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NEW YORK ( TheStreet) -- Federal Reserve Chairman Ben Bernanke provided the clarity markets wanted on Wednesday; it was just not the answer they wanted to hear.
In spite of the many reasons analysts cited about why the Fed should continue its easing measures, Bernanke stated that the bond-buying program would start to wind down later this year.
This policy choice had global ramifications. Emerging markets and sectors tied to economic growth were dependent on the low rate environment and troves of easy money flowing their way. Upon the news, these assets sold off and have continued to trend downward as the negative sentiment builds.
The first chart below is of
Barclays 1-3 Year Treasury Bond Fund(SHY) over
Barclays 20 Year Treasury Bond Fund(TLT), a measure of the
Treasury yield curve.
Long-dated Treasuries have been selling off as investors predicted that the Fed would start to wind down monetary stimulus. Although we remain in a low inflation environment and rates are expected to stay at record lows through 2015, markets are beginning to price in the long-term correction without added stimulus.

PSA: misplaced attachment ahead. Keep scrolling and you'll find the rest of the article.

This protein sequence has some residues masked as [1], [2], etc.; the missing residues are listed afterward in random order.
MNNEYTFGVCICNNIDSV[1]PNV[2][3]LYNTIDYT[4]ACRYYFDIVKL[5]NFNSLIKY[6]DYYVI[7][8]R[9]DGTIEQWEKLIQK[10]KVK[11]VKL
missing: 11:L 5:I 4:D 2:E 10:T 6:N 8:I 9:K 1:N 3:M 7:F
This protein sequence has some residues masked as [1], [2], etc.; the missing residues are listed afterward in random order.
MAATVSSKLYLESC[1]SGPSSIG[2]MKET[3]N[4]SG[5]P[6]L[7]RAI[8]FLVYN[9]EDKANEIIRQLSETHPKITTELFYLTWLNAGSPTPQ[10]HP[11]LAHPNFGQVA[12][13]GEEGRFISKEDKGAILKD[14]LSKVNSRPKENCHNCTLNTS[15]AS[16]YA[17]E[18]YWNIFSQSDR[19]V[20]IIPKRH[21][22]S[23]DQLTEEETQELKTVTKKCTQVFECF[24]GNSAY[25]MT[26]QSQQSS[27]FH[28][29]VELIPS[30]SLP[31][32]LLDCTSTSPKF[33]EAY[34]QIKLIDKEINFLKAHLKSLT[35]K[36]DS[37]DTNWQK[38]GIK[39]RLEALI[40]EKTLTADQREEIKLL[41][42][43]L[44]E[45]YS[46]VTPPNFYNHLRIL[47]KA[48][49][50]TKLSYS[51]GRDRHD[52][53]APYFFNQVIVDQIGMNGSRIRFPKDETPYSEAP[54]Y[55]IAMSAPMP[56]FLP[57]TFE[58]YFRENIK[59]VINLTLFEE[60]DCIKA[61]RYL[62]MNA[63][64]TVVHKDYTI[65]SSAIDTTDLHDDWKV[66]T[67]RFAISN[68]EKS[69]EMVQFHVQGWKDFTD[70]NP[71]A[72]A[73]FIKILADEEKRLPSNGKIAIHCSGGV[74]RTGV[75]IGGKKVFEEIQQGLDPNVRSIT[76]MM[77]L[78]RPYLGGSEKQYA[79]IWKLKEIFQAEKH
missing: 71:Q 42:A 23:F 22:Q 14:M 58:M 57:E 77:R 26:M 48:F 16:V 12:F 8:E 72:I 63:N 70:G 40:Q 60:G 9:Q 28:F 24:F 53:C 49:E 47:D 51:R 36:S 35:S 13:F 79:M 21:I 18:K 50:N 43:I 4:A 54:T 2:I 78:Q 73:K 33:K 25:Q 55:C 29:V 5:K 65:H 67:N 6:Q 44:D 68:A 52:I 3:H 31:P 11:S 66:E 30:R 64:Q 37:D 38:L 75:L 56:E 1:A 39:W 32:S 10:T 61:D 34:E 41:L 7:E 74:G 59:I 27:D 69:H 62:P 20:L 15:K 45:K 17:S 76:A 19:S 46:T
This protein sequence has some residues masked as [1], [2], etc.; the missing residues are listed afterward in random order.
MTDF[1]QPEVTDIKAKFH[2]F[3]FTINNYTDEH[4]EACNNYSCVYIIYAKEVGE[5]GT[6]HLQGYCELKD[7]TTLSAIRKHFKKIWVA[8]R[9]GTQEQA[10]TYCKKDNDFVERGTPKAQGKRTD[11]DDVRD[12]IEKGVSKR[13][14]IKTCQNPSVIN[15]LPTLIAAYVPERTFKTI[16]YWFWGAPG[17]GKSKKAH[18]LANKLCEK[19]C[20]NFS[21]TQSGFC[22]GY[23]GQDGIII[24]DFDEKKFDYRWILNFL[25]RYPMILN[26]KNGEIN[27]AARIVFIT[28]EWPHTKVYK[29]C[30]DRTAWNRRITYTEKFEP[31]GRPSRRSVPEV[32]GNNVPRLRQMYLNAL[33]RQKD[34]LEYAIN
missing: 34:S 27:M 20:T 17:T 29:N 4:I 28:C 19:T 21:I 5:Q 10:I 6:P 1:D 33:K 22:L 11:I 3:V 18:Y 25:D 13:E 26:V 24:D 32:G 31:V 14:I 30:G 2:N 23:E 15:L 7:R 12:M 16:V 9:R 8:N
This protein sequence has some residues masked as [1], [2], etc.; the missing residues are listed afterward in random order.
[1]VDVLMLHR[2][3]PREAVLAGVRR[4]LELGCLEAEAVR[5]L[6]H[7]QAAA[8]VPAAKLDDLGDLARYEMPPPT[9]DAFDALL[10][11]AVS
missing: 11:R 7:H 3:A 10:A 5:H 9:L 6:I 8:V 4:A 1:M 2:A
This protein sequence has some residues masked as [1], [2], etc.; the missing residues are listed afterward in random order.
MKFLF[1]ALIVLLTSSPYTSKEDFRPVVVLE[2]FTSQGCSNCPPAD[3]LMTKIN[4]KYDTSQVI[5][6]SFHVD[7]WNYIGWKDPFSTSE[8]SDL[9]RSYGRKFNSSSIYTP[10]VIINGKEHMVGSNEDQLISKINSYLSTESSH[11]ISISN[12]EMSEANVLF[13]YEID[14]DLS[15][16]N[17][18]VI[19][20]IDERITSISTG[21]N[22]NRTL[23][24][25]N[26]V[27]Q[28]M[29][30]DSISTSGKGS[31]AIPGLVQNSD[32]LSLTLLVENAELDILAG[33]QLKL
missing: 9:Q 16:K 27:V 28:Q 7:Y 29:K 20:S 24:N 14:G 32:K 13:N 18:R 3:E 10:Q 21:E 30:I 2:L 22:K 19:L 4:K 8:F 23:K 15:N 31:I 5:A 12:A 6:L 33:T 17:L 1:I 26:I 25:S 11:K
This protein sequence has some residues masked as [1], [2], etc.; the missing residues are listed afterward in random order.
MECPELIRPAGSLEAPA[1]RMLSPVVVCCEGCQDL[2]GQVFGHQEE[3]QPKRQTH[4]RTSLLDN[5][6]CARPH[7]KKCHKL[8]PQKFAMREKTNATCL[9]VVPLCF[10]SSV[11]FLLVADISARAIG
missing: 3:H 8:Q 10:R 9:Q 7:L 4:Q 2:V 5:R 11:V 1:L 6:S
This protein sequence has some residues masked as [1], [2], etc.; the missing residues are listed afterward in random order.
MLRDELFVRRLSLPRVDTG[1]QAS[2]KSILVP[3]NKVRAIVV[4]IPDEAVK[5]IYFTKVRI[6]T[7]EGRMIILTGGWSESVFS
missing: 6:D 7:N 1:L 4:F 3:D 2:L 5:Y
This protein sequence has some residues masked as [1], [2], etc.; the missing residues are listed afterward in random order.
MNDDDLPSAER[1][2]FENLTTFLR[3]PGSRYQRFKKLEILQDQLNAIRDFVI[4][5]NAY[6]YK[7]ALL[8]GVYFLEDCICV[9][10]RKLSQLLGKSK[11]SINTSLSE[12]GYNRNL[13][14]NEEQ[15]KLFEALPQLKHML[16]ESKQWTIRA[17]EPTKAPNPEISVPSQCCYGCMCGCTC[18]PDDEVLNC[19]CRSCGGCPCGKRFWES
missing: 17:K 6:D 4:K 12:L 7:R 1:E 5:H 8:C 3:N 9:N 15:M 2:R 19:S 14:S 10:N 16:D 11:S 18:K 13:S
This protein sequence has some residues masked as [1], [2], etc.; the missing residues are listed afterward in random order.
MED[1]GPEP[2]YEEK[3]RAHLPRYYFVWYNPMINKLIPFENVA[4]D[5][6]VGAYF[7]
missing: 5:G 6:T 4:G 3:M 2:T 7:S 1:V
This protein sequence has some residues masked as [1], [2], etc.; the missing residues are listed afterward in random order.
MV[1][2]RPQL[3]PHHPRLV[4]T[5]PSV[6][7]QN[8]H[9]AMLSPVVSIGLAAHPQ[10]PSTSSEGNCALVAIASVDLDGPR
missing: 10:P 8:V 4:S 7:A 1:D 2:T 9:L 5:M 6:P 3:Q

By Bernanke stating that the Fed was choosing to create less artificial demand for long-dated Treasuries, investors sold off these assets. The curve should continue to steepen for a considerable time longer on fears of inflation.
The next chart is of
CurrencyShares Australian Dollar Trust(FXA) over
CurrencyShares Swiss Franc Trust(AAMRQ).
The franc has been one of the least volatile currencies lately, and has provided a great currency to compare against because of its safe-haven features. The Aussie dollar, on the other hand, is a commodity-linked currency and has been hostage to news flow out of the U.S., Japan, and Australia's largest trading partner, China.
As investors question how willing central banks are to support their economies, this pair has trended downward. A stronger U.S. dollar led to weaker currency prices, which also weighed heavily on the Aussie.
Weakness out of China has similarly affected the price action. Chinese manufacturing data, released on Thursday, showed that this Chinese sector remains weak. That calls into question Chinese growth estimates and thus China's demand for raw materials.